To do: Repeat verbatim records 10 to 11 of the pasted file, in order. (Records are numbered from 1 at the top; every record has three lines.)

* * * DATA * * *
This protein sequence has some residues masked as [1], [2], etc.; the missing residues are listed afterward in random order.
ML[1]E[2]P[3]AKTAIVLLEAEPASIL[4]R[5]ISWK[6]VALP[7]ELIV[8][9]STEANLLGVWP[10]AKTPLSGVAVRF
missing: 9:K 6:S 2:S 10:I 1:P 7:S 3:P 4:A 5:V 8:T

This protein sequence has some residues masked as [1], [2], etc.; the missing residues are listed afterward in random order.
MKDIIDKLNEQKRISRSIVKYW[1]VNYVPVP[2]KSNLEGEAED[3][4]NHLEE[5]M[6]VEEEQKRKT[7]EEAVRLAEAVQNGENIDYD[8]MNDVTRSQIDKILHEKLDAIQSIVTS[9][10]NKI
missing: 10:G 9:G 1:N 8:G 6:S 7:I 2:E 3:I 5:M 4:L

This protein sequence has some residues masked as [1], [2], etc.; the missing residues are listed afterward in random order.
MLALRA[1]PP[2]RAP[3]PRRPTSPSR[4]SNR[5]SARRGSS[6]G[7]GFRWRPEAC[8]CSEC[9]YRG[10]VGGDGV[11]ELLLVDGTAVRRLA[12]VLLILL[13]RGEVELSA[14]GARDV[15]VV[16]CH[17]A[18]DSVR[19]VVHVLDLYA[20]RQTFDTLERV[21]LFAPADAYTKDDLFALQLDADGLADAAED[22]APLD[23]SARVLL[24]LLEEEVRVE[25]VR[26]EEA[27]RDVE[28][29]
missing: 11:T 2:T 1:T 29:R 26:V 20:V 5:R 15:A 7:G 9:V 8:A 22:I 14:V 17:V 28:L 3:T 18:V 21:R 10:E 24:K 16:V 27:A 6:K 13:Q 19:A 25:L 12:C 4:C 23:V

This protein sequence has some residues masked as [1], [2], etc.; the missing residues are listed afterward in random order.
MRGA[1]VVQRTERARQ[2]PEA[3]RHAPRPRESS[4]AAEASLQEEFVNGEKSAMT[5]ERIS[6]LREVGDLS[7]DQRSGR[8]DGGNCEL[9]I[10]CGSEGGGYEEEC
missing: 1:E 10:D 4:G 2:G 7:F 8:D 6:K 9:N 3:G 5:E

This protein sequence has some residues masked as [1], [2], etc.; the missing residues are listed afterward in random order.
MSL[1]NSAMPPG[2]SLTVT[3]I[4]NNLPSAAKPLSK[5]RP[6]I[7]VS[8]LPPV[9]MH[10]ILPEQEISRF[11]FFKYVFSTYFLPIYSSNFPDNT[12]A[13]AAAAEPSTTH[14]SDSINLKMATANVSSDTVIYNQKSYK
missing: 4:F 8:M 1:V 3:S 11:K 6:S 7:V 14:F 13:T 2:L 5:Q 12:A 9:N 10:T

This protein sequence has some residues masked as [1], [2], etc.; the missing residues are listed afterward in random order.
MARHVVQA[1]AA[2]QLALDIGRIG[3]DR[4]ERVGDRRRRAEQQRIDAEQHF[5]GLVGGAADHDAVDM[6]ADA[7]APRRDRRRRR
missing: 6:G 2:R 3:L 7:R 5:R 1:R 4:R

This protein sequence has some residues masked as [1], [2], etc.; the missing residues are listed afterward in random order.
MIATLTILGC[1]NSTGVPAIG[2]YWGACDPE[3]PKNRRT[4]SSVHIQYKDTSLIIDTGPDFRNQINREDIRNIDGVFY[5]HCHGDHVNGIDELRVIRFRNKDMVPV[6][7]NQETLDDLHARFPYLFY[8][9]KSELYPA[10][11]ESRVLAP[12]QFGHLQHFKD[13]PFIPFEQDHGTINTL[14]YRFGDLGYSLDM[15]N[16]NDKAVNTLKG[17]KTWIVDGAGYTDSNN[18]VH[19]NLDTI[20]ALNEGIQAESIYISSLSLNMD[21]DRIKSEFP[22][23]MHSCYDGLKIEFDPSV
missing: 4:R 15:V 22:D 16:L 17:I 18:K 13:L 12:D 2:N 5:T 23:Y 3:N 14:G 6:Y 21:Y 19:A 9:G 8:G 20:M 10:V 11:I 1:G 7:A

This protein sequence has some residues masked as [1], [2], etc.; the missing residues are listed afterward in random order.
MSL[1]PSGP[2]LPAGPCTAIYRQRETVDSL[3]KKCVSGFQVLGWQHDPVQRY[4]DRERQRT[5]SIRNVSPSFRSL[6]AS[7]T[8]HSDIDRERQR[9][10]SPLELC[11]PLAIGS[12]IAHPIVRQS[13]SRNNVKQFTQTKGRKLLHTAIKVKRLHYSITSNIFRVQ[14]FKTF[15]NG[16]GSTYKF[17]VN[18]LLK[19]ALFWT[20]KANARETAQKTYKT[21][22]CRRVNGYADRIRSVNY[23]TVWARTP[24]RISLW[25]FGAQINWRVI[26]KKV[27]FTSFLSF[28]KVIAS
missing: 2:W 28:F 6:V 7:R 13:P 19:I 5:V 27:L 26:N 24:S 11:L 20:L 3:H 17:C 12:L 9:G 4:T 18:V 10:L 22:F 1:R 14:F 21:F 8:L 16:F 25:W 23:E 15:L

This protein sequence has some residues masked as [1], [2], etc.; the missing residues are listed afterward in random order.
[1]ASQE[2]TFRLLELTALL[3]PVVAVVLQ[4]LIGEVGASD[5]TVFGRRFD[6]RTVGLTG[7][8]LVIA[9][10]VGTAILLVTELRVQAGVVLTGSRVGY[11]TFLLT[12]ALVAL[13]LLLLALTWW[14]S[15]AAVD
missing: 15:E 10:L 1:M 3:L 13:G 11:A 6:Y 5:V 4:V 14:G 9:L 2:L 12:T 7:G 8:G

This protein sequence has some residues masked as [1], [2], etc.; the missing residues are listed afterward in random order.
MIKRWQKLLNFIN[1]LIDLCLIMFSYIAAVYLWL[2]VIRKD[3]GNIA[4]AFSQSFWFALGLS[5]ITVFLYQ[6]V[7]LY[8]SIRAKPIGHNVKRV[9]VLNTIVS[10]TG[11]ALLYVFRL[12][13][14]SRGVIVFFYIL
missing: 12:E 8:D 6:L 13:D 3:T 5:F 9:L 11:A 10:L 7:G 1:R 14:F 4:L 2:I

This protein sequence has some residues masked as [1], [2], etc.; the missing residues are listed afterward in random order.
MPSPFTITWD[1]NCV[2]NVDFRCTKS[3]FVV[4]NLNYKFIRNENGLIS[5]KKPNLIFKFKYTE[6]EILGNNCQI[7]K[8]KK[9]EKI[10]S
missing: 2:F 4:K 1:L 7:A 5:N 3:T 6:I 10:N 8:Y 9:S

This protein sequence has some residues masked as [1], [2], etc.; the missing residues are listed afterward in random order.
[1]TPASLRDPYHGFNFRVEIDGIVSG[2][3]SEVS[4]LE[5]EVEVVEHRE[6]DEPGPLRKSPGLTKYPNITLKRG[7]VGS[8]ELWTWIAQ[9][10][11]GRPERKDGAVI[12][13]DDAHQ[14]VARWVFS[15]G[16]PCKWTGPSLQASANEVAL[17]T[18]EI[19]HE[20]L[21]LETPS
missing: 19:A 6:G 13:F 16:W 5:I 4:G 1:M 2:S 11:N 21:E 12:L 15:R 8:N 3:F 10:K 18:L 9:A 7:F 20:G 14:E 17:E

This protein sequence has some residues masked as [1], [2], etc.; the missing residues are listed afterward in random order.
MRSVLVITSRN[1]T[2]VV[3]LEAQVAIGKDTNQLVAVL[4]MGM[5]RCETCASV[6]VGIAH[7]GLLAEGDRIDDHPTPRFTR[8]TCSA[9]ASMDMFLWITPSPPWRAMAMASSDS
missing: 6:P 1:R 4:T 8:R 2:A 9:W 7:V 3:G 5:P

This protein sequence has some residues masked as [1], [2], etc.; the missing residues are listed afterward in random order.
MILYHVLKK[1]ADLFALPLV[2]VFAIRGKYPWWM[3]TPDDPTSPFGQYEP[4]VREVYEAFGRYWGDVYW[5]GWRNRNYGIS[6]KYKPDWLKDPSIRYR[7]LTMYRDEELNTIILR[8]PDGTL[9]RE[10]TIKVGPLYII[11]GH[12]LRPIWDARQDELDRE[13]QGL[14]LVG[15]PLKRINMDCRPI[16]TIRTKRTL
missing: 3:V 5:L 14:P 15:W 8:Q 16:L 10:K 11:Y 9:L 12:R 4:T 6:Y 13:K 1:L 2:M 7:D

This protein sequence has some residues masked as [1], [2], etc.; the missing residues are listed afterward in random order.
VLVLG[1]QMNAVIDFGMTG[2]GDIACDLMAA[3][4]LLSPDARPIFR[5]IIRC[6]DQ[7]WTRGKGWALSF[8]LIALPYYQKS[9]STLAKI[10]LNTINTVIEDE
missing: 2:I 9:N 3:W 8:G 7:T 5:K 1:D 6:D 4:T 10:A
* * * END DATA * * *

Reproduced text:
This protein sequence has some residues masked as [1], [2], etc.; the missing residues are listed afterward in random order.
MIKRWQKLLNFIN[1]LIDLCLIMFSYIAAVYLWL[2]VIRKD[3]GNIA[4]AFSQSFWFALGLS[5]ITVFLYQ[6]V[7]LY[8]SIRAKPIGHNVKRV[9]VLNTIVS[10]TG[11]ALLYVFRL[12][13][14]SRGVIVFFYIL
missing: 12:E 8:D 6:L 13:D 3:T 5:F 9:L 11:A 10:L 7:G 1:R 14:F 4:L 2:I

This protein sequence has some residues masked as [1], [2], etc.; the missing residues are listed afterward in random order.
MPSPFTITWD[1]NCV[2]NVDFRCTKS[3]FVV[4]NLNYKFIRNENGLIS[5]KKPNLIFKFKYTE[6]EILGNNCQI[7]K[8]KK[9]EKI[10]S
missing: 2:F 4:K 1:L 7:A 5:N 3:T 6:I 10:N 8:Y 9:S